Although the book focuses on a tragic period in the history of the United States, the author’s approach expresses the encounters of the unnamed characters in a manner that generates a touching account of detention and racial discrimination that are especially troublesome in the modern culture. The book presents the real experiences of people and applies to contemporary American culture. For instance, the occurrences after September 2011 attacks targeting Muslims and Arabs living in the United States are comparable to the Japanese internment presented in the book. This demonstrates that Americans have not learnt from the injustices of the Japanese internment; in fact, it is as if it did not occur. Injustices and racism are still prevalent in American culture. The targeting of Arabs and Muslims in America for cross-examination and investigation after the 9/11 attacks and the government’s concerns of labeling some people ‘enemy combatants’ and divesting them of their rights are greatly bothersome. Therefore, the book depicts the US account that still sits apprehensively on the conscience of the American culture (Marouan and Simmons 23).
In Chapter one of the book, after the arrest of the father, the woman plans to kill the family dog before their departure. After telling the dog to play dead, the woman kills it by hitting its head with a shovel. She then buries the dog alongside the gloves she had won though they are not white as they were initially but stained (Otsuka 21). In chapter 2, after leaving their home, the military directs them to the horse stables at the rear of the town racetrack. Other families of Japanese Americans are brought into the stables, where they are also to reside. In chapter 4, when they eventually return home, it is evident that the father’s face is wrinkled, and he puts on dentures since he lost his teeth in detention. The father does not read stories or sing to his children as he used to do before the internment. Moreover, he does not talk about what he went through while detained, and the children do not want to know; they only desire to forget the occurrences.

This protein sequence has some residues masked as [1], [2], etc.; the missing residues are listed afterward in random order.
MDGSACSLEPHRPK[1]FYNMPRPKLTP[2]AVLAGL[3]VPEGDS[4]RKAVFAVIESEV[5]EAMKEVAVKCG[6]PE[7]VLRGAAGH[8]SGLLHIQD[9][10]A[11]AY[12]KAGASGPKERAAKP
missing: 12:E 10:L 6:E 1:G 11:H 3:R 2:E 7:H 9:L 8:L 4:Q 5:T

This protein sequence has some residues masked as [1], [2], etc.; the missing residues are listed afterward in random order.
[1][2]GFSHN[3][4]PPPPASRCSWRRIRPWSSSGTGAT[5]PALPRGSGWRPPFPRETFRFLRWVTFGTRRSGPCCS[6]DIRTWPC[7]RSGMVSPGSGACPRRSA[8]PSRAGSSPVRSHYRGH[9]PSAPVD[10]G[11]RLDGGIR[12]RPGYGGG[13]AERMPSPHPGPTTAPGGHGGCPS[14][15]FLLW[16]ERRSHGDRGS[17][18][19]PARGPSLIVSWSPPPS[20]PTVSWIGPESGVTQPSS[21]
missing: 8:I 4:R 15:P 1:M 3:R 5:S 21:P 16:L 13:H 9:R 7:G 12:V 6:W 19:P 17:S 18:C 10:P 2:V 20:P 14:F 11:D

The woman chooses to kill the dog out of compassion as she does not want it to starve after they depart. Nevertheless, if she is compassionate enough, she should decide to carry the dog along as they leave rather than killing it. The stain implies that the woman’s hostility against the dog will have an endless psychological impact on her. On this note, each act of aggression seems to have far-reaching effects on the perpetrators (Fugita and Fernandez 34). The author uses the white dog to represent Japanese Americans and their experiences. Similar to the Japanese Americans who suffer internment in the hands of the government they trust for their wellbeing, the dog entrusts its survival to the woman who ends up killing it.
Through confining the Japanese American families in horse stables, the American military seeks to dehumanize them by treating them like animals instead of human beings. Attributable to the ease of maltreating and carrying out injustices against people who have already been divested of their human qualities, the military dehumanizes the Japanese Americans to ensure that they have no chance of fighting back or posing resistance. The father’s loss of teeth and the sudden deformation depicts the impact of detention in chipping away the identity of Japanese Americans. Though the children want to forget the awful experience, it is impossible as the effects of internment have left an indelible mark and transformed their entire lives whether they like it or not.
In conclusion, by failing to give names to the main characters in the book, the author avoids bias and makes the story universal by ensuring that each detail resonates flawlessly with any reader. The book’s integrity and candor in criticizing injustices act as the sources of its attractiveness. Although the Japanese Americans are technically free since they are not in detention anymore, they do not have the autonomy to live as they wish. The Japanese Americans can only visualize the autonomy of the wild horses because it is impossible for them to live devoid of unmerited restrictions.
Ahlin, Lena. “”All we wanted To Do, Now That we were back in the World, was Forget”: On Remembrance and Forgetting in Julie Otsuka’s Novels.” American Studies in Scandinavia, vol. 47, no. 2, 2015, pp. 81-101.
Fugita, Stephen, and Marilyn Fernandez. Altered Lives, Enduring Community: Japanese Americans Remember their World War II Incarceration. University of Washington Press, 2012.
Marouan, Maha, and Merinda Simmons. Race and Displacement: Nation, Migration, and Identity in the Twenty-first Century. University of Alabama Press, 2013.
Otsuka, Julie. When the Emperor was Divine. Anchor, 2003.
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Park, Josephine. “Alien Enemies in Julie Otsuka’s When the Emperor was Divine.” Modern Fiction Studies, vol. 59, no. 1, 2013, pp. 135-155.